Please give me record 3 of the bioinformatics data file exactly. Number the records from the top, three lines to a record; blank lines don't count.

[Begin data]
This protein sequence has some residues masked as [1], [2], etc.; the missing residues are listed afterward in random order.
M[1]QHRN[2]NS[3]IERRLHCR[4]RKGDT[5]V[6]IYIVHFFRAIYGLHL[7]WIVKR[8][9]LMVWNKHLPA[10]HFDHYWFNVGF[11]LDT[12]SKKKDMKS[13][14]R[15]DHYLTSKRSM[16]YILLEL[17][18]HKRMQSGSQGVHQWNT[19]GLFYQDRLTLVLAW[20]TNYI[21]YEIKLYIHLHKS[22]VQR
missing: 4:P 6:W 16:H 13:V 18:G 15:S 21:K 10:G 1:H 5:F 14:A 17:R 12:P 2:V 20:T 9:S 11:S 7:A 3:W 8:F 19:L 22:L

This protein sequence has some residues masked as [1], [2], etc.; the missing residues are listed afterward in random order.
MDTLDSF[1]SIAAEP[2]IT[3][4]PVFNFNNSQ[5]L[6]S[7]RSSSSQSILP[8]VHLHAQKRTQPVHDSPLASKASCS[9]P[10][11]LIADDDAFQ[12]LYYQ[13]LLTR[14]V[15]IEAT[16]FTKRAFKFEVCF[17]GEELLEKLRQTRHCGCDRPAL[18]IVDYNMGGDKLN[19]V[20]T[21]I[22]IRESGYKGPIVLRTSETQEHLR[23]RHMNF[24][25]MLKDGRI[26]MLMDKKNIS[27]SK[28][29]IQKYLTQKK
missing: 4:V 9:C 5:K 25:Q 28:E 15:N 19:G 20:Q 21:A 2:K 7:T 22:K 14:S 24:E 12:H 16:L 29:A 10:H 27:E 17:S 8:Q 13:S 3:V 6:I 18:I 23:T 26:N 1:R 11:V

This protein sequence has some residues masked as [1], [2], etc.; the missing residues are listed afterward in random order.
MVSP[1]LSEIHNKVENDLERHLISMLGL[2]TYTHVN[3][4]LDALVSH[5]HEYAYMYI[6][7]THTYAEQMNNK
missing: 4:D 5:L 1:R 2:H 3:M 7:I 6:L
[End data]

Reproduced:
This protein sequence has some residues masked as [1], [2], etc.; the missing residues are listed afterward in random order.
MVSP[1]LSEIHNKVENDLERHLISMLGL[2]TYTHVN[3][4]LDALVSH[5]HEYAYMYI[6][7]THTYAEQMNNK
missing: 4:D 5:L 1:R 2:H 3:M 7:I 6:L